Review: Rock of Ages
PLOT: Sherrie Christian, oh the time has come. To move to Hollywood, cuz' you're the only one can make your dreams… come true – thank you Night Ranger. Eighties hard rock gets a musical makeover in the big screen version of the popular Broadway production of ROCK OF AGES. A tale of a young woman pursuing a musical career in Hollywood who finds romance, music and inspiration in the form of a legendary rock star played by Tom Cruise.
There is no possible way that I could have found enjoyment in ROCK OF AGES. In the age of “Glee” and other pasteurized pop posing as rock songs, it would be absolutely impossibly to walk out of a two hour flick featuring dozens of Eighties hard rock hits. In fact, it would be absolutely ridiculous that I would be humming Def Leppard’s “Pour Some Sugar on Me” while I figured out how to talk smack about this overtly silly yet epically extravagant piece of pop culture trash. However, here I sit with the timeless words running through my brain, “I'm hot, sticky sweet from my head to my feet, yeah…”
Director Adam Shankman (HAIRSPRAY) throttles the hell out of the camp here. This high energy production explodes on-screen with sheer abandon with little regard to any sort of story or smarts. With choppy editing and an overlong run time, this should have been a retro nightmare. The script written by Justin Theroux, Chris D’Arienzo, Alan Loeb recreates the decade of hair bands with unabashed love. Yet there is very little substance inside this bubble gum rock opera. The tale of a young girl who arrives in Hollywood to be a singer is beyond cliché. So much so that it becomes clear that the filmmakers - and the original theatrical production as well - have no interest in saying much of anything besides the 1980’s were totally cool. For some, this may not be such a bad thing.
As the young girl named Sherrie Christian who carries with her big hopes and dreams, Julianne Hough offers up a ton of perky charm. Her high pitch cooing and her girl next door looks make for an appealing enough leading lady. Even if the almost plot of her arriving in tinsel town looking to be a star is merely serviceable. The second she steps off the bus from Tulsa, Oklahoma, she is robbed of her suitcase only to be rescued by heartthrob headbanger Drew Boley (Diego Boneta). Hoping to help a girl out, he gets her a job at a hip rock club, they fall in love, they break up - but maybe someday true love will find its way back into their hearts. Whatever! Yet Hough and Bonita are pleasant enough for two hours of decent eye candy that can sing.
What really makes ROCK OF AGES what one might call a guilty pleasure is the supporting cast. Mary J. Blige may not be the greatest actress here, but damn can she sing. Paul Giamatti is slimy and can do that better than anybody. Malin Akerman is a delight as a reporter for “Rolling Stone” magazine. Catherine Zeta-Jones is over-the-top entertaining as the wife of Mayor Mike Whitmore (Bryan Cranston), both of whom have a few secrets they are keeping from each other. And Russell Brand and Alec Baldwin nearly steal the show as a couple of club owners who hire Sherrie and bring the devil’s music to the world famous Sunset Strip in Hollywood at the fictional “Bourbon Room.” Every single one of these talented folk knows exactly the kind of movie they are making and they are enjoying the hell out of it.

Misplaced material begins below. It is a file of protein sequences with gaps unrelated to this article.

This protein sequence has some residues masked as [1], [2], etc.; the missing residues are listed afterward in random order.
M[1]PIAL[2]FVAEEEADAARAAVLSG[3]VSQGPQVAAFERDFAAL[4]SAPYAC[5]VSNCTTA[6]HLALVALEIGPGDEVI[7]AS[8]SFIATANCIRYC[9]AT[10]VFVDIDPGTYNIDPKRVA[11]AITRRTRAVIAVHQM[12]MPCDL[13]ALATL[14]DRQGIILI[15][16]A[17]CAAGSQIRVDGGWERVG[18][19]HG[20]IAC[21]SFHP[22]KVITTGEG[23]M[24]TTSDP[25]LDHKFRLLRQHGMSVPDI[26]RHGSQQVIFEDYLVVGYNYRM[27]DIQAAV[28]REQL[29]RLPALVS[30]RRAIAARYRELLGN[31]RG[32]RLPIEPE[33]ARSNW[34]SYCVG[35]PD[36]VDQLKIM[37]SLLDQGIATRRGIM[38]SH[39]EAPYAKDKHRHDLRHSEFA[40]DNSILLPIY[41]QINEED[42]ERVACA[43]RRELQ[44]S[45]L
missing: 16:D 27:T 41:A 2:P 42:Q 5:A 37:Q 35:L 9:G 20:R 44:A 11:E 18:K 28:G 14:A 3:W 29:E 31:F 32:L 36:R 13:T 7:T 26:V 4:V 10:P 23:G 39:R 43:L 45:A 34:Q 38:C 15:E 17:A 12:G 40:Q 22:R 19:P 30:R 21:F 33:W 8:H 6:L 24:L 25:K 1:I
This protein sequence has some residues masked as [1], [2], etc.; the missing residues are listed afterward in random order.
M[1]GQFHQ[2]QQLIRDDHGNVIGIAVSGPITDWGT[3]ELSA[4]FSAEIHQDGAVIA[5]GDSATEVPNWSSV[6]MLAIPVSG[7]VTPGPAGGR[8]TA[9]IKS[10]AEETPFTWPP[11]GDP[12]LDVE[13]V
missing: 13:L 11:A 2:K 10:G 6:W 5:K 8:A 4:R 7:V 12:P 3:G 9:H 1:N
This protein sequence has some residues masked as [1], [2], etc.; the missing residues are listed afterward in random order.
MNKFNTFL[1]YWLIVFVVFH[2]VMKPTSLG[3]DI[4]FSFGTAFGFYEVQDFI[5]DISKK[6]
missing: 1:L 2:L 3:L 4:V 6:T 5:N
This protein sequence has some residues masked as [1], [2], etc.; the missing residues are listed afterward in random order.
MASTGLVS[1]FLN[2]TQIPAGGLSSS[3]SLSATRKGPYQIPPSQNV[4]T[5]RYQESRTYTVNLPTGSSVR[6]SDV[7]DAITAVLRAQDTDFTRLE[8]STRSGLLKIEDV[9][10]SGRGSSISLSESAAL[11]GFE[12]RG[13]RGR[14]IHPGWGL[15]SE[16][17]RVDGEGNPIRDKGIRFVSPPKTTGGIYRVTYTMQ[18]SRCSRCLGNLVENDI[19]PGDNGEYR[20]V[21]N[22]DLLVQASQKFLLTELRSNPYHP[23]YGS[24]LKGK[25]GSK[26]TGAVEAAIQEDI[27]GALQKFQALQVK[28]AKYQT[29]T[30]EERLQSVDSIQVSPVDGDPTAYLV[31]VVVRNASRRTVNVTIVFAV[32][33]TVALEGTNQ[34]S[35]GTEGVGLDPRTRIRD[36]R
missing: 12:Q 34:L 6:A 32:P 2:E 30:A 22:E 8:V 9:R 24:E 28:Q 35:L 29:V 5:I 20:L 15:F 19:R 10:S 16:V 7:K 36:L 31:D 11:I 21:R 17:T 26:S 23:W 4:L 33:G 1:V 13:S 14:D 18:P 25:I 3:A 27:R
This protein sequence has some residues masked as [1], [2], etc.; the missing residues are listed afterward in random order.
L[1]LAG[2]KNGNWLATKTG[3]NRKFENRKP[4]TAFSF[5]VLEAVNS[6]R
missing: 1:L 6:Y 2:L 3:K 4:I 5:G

Now for the showstopper! Tom Cruise as Stacee Jaxx is fan-f*cking-tastic! He relishes his inner rock star by belting out a few tunes including the Bon Jovi hit “Wanted Dead or Alive” and he lights up the screen. The actor – known for being a little short – is larger than life as the Rock God who hangs around with a chimp named “Hey Man.” The moment he steps on screen he is impossible to resist as a "reel life" living legend. Not that this character is deep in any way, yet it is most assuredly fueled with enough intensity and hyper-sexual appeal that it may even earn Cruise some serious accolades come award season… well, at the very least a Golden Globe for Best Supporting Actor in a Musical.
ROCK OF AGES is not a good film by any stretch of the imagination! It is “Headbangers Ball” for an “American Idol” generation. Thankfully, the songs work better than expected and the actors have enough talent to pull off a tune or two. This is an all-singing and dancing cinematic escape that has an overly long running time and never manages to be anything more than pretty and empty. Yet just to see Mr. Cruise and company relish in the absurdity is a treat in itself. If you don’t want to see Eighties hard rock with a ton of saccharine and a goofy tale of making it in Hollywood, you’d best avoid this at all costs. But if you love rock and roll and don’t mind putting another dime in the nostalgia jukebox, this may be nothing but a good time. Just how much do you love the 80’s?